Insecurities and commitment issues are causing problems in my relationship

I’ve been in a committed relationship for 1.5 years (he is 43—never married, I’m 36, never married) and we both have a few commitment fears.

I tend to check up (snoop) around my boyfriend’s stuff from time to time due to some insecurities (it’s too good to be true)—to convince myself he really is a great guy.

Sure enough, I found a text he sent a colleague saying is your friend single, I think she is hot and he got the girl’s number. I didn’t confront him, especially because things have been going so well lately. We are not married, and although committed should I take this as a sign of infidelity?

He hasn’t cheated yet but clearly intends to. Maybe he will just have a fling or maybe he will meet someone and break it off with me. I don’t know if I should drop him now or take the wait and see approach. I know it sounds pathetic to wait and see but just because someone is unfaithful, I don’t think it means they love you any less. I’m torn.

Response:

Individuals with commitment issues are often more likely to betray their partner’s trust in exactly the ways you describe—by seeking out extra-relational encounters and snooping on their partners (see Attachment Styles). People with insecure tendencies also tend to over- or under-react when they discover problems in their relationship. In your case, it sounds like you’re inclined to downplay the significance of what’s going on.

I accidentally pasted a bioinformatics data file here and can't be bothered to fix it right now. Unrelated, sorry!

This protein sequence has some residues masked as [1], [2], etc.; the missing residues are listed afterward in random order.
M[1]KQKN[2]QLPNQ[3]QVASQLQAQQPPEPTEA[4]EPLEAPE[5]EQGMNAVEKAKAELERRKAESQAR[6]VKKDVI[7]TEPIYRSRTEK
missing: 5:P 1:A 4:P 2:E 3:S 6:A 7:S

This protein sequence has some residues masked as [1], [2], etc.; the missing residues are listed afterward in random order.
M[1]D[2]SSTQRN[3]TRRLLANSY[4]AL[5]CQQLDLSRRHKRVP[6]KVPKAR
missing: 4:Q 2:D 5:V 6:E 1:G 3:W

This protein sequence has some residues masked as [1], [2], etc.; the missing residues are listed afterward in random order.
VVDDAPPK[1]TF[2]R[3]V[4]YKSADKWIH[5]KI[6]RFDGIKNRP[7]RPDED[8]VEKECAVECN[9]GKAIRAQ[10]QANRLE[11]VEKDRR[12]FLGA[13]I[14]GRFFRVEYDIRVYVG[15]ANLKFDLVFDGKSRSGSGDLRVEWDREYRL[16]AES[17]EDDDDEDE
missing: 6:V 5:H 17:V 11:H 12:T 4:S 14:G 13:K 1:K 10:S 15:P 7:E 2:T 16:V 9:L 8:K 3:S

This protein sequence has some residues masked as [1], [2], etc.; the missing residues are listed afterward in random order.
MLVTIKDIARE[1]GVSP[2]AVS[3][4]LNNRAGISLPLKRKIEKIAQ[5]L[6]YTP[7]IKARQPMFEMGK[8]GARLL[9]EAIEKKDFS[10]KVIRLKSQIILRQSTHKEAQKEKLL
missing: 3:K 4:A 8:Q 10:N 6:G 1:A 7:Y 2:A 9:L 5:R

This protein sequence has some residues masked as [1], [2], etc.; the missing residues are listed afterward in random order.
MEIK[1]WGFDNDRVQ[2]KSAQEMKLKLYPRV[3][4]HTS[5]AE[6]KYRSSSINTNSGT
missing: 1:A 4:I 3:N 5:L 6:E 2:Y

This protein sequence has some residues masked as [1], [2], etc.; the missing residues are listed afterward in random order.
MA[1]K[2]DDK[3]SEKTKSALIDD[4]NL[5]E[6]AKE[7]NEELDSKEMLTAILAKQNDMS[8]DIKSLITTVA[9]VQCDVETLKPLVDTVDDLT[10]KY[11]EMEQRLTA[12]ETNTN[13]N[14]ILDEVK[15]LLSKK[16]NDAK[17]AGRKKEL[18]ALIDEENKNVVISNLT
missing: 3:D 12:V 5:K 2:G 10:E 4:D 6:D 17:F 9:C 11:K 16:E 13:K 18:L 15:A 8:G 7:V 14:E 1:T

The best way to deal with commitment issues and insecurities is to behave counter to how you normally would. To create a more healthy and stable relationship it’s important to act exactly the opposite of how you normally would.

Think for a minute how someone else might deal with this situation? How would you recommend that someone else deal with the problem?

In most cases, the best way to address such issues is to talk about them in a non-confrontational way. Describe what you discovered and how it made you feel (i.e., hurt, sad, anxious). Don’t attack your partner; rather describe how you’re feeling (see talk about problems). If your partner doesn’t acknowledge your pain (after getting mad at you for snooping), that speaks volumes.

Relationships work best when partners can acknowledge and take responsibility for the harm their actions have caused each other. Practicing healthy communication skills when problems arise is critical to working through such issues. Ignoring problems or over-reacting (yelling and screaming) to them is a surefire way to do long-term damage to your relationship.

 anxious attachment | cheating boyfriend | dismissing attachment | snooping

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